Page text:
How do Germans continue to ignore the Namibian genocide?

In July 2015, the German government acknowledged, in an as yet informal way, the genocide perpetrated by German colonial troops in present day Namibia during 1904-1908. Negotiations between the two governments commenced in November of that year. Today this process is at an impasse for a number of related reasons: the German side refuses to consider any material transfers a legal obligation following from the genocide, while in Namibia, there is consensus that an apology as well as reparations are a prerequisite to reconciliation. At the same time, both the German and the Namibian governments insist on bilateral state-level negotiations, while affected communities vociferously demand to be included in a “round table.” By now, the negotiations are also implicated in the movement for ancestral land that has gained new momentum in Namibia since late 2016. It appears that all these issues need to be addressed for a settlement to enjoy acceptance and legitimacy.

In Namibia, the negotiation process is in the public limelight. The German public and mainstream media hardly notice it. This vast difference is hard to accept or even to imagine particularly for Namibian activists, and consequently is often understood as an active refusal to acknowledge historical facts. While this has doubtlessly been the case in the past and remains to a considerable extent, another reason for what I consider as postcolonial asymmetry seems to be both more effective and intractable.

Let us rehearse basic figures: Namibia’s population of 2.3 million contrasts Germany’s 82 million; its Gross Domestic Product of US$ 11.49 billion is dwarfed by Germany’s US$ 3879 billion; in foreign trade volume, Namibia ranks as Germany’s partner No.116. By mere numbers, Namibia has very little leverage on Germany. Most Germans can easily afford to ignore their country’s colonial past including the genocide. They do not feel any impacts if they are not alerted or look out for them. Very many are not even aware that Germany once was a colonial power. Concern for some 15,000 German speakers in Namibia is not evident in the German public.

For people from Central and Southern Namibia, the opposite is the case. Vestiges of German colonialism are ubiquitous, in an array of colonial buildings and monuments, now used as tourist attractions; in the presence of an economically highly privileged and powerful, closely-knit community of German speakers; and in particular, in a persistent pattern of land distribution that is a direct consequence of the genocide. In continuation of the genocide, all affected African communities were stripped of their land. This was turned into crown land and opened for white settlement, first from Germany, after 1915 from South Africa. The landscape was thoroughly rationalized according to the needs of commercial agriculture. This remains evident in wide road corridors, fenced-in farms and spaces devoid of people and animals.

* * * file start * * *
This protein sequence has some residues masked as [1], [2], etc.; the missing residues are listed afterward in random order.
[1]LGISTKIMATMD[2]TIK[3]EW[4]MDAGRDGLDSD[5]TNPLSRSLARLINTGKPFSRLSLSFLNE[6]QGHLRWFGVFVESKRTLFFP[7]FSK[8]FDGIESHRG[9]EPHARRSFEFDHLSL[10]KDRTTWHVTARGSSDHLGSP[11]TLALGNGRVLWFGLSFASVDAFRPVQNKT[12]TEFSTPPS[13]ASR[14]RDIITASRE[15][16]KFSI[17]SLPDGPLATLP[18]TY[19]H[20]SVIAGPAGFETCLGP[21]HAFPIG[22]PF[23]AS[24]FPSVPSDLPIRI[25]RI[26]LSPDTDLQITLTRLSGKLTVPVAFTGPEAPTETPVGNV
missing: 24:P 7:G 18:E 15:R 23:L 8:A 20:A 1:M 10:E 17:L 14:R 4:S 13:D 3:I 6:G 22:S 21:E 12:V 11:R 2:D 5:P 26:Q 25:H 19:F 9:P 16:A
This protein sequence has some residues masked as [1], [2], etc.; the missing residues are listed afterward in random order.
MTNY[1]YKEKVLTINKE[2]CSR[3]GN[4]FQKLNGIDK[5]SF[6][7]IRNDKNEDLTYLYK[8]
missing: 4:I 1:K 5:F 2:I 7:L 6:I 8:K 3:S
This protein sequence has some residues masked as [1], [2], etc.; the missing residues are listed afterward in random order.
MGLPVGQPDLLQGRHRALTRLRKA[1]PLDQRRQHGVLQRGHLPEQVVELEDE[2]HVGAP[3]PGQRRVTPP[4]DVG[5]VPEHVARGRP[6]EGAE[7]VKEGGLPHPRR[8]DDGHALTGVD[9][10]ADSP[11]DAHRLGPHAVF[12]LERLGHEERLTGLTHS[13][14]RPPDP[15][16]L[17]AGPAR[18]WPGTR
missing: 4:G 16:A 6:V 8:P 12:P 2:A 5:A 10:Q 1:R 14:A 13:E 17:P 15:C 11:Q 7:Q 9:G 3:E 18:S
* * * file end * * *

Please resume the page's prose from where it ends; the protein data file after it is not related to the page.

Affected communities in Namibia have kept the memory of anti-colonial resistance and of the genocide alive. Shortly after independence in 1990, a movement set in to claim apology and reparations from Germany. By now, they have coalesced into a strong voice and the government has taken up the demand, although serious controversy remains about the modalities of the negotiation process. Nevertheless, the genocide is a public issue in Namibia, and this has also been evident from big turn-outs to mark important events such as the crowd of 4,000 that stormed Hosea Kutako International Airport in Windhoek in 2011 to welcome the return of a first batch of human remains that had been deported to Germany during colonial times.

Awareness raising for the genocide remains an uphill affair in Germany, mostly taken up by small postcolonial initiatives in league with sections of the Afro-German community. These initiatives have managed to generate some attention in national and international media at special turning points, but their impact remains limited, as is the pressure such civil society moves or any opposition party can hope to bring to bear on government policy.

So far, the German government is sticking to its guns: apology as an outcome of negotiations, no reparations, limiting the negotiation process to the two governments. The last two points form the substance of the Class Action Complaint brought by Ovaherero and Nama and to be given an initial hearing by a New York judge on March 16. The need to resort to legal action is yet another consequence of postcolonial asymmetry and the stubborn recalcitrance on the part of those who seemingly can afford such a stance precisely on account of such asymmetry. And so the globally peripheral take their case to the “center” in hope that a court in a country with its own history of genocide against indigenous peoples might honor the U.N. Declaration of Human Rights.

Reinhart Kössler

Reinhart Kössler is the former director of the Arnold Bergstraesser Institute, Freiburg, Germany, attached to the Institute of Reconciliation and Social Justice in South Africa and author of “Namibia and Germany. Negotiating the Past”.

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